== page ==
TV-Free Families

Impact of TV on Children, AAP Recommendations, TV-Free Strategies

Many families are concerned about the amount of time that children spend watching television each day. Could excess screen time lead to behavior issues?

The amount of TV watched increases a child’s exposure to questionable programming, advertising, and news shows that may not be what parents intend to have their child view. Even in families that stick to children’s programming, there are often commercials or shows that are teaching things that are not in line with the family’s values.

Too Much TV Impacts Children

Television is linked time and again with aggressive behavior in children. The GoKids website reports that watching violent programming during the preschool years is linked to violent and anti-social behavior in boys when they reach ages 7-9. Problems don’t necessarily wait years to show up, though. Young children can be greatly affected by what they see on TV and act it out by increased aggression or other inappropriate behaviors.

In a February 2002 policy statement, the American Academy of Pediatrics expressed concern that the average American child watches roughly three hours of television a day. Excess television viewing has been linked to increased rates of obesity, behavior problems, poor self-image, and precocious sexuality.

American Academy of Pediatrics Recommendations

The AAP recommends that children under age two avoid television viewing altogether. Children older than two should be limited to no more than one or two hours of high-quality programming per day. They further recommend that television sets be removed from children’s bedrooms.

Strategies to become TV Free

The Center for Screen-Time Awareness sponsors a national Turn Off week each year. The organization encourages families to go screen-free for one week. Screen-free includes television screens, computer screens, and gaming system screens. Many schools and libraries host local events and give prizes for children who participate in TV-free activities. National Turn Off week makes a great jumping-off point for a family to commit to living TV-free.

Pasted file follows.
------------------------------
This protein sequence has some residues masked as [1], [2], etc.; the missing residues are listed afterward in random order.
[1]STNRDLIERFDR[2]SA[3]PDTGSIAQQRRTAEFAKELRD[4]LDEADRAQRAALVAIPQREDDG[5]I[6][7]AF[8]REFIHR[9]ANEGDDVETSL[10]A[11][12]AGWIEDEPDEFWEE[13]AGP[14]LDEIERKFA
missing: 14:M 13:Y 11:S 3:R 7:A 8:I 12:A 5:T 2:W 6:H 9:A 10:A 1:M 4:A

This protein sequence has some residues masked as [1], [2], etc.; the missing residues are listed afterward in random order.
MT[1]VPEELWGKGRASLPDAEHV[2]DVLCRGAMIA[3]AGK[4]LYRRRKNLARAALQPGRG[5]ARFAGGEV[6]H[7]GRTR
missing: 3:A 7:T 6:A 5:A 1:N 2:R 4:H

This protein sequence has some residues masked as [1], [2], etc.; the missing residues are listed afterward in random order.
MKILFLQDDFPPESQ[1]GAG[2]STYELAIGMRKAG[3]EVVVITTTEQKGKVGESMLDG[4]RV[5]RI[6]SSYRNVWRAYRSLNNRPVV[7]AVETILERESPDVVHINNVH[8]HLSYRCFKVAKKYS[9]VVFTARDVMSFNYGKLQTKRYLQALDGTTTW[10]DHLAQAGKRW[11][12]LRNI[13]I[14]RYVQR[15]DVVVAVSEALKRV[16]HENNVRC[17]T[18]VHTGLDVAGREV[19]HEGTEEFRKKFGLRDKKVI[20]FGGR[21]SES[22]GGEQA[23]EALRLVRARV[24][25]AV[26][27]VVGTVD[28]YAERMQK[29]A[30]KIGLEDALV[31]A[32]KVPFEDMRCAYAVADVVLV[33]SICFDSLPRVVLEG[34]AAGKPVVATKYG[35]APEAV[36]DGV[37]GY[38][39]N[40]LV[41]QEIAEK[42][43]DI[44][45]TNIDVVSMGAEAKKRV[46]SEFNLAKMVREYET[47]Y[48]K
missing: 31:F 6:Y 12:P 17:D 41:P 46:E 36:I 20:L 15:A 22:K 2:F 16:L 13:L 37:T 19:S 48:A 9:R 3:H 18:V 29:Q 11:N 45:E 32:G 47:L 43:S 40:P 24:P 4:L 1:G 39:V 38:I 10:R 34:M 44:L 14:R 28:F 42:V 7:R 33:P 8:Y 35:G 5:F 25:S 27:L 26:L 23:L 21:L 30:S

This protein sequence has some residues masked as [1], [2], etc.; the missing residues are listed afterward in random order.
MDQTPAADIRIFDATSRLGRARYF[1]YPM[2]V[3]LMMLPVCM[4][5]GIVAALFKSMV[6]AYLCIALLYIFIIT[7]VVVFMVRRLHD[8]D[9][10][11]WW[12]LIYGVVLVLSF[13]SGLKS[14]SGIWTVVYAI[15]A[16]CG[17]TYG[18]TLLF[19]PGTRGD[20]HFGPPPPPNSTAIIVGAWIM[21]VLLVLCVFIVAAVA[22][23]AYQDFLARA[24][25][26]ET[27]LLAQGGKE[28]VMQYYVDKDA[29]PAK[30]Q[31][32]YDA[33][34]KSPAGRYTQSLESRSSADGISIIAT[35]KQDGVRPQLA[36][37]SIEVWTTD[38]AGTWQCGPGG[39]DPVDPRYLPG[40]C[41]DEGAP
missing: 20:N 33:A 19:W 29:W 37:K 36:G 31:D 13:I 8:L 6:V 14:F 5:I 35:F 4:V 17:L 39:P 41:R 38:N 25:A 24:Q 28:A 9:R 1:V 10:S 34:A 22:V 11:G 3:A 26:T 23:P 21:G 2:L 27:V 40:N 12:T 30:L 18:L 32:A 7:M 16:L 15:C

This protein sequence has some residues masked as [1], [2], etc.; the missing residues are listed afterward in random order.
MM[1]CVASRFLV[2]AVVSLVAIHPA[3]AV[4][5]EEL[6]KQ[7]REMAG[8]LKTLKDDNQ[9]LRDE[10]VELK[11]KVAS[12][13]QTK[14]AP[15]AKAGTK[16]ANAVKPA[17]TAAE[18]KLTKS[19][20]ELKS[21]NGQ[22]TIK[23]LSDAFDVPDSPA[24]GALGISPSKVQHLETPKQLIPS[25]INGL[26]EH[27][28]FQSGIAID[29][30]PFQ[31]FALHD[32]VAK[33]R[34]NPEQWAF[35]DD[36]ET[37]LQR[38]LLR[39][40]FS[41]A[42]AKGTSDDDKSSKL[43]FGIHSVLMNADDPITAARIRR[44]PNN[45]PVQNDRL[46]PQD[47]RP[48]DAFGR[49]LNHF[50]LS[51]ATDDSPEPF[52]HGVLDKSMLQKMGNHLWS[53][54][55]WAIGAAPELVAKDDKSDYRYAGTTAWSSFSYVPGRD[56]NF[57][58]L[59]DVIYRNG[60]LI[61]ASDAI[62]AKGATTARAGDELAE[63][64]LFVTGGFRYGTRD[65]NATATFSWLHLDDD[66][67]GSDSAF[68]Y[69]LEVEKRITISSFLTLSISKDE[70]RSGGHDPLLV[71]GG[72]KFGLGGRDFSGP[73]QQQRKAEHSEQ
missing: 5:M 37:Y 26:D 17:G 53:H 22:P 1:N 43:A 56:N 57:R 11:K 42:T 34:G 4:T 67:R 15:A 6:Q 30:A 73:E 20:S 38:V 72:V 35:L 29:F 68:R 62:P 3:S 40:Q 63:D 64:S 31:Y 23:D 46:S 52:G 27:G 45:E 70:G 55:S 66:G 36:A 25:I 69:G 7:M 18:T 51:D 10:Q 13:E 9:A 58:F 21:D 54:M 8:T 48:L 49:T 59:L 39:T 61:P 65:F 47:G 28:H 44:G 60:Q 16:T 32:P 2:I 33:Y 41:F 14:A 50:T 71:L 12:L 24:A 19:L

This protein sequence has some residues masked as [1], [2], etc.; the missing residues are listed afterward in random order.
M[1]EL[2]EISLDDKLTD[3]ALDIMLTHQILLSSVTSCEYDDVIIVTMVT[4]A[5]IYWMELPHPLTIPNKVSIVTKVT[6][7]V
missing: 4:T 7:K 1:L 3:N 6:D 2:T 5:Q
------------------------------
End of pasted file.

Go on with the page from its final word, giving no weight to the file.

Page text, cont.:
Alternatively, a gradual reduction in television suits some families better. Cut TV out in the mornings, but continue to allow it in the afternoon. Once the children are used to finding other activities for the TV-free hours, increase the time that the television is turned off.

It’s easy to turn a blind eye to the television programs that children are exposed to, but it’s worth it to take a second look at what is on the screen in your home. Be aware of the effects of too much TV, specifically violent programming, on children. Consider following the AAP recommendations and use strategies, like participating in the national Turn Off week, to become TV free.


  • American Academy of Pediatrics website, Policy Statement, Originally Printed in Pediatrics Vol 107 No 2 February 2002, pages 423-426; website accessed March 23, 2009.
  • The Center for Screen-Time Awareness website, accessed March 23, 2009.
  • GoKids website, Aggression in Young Boys Linked to Violent Television in Preschool, website accessed March 23, 2009.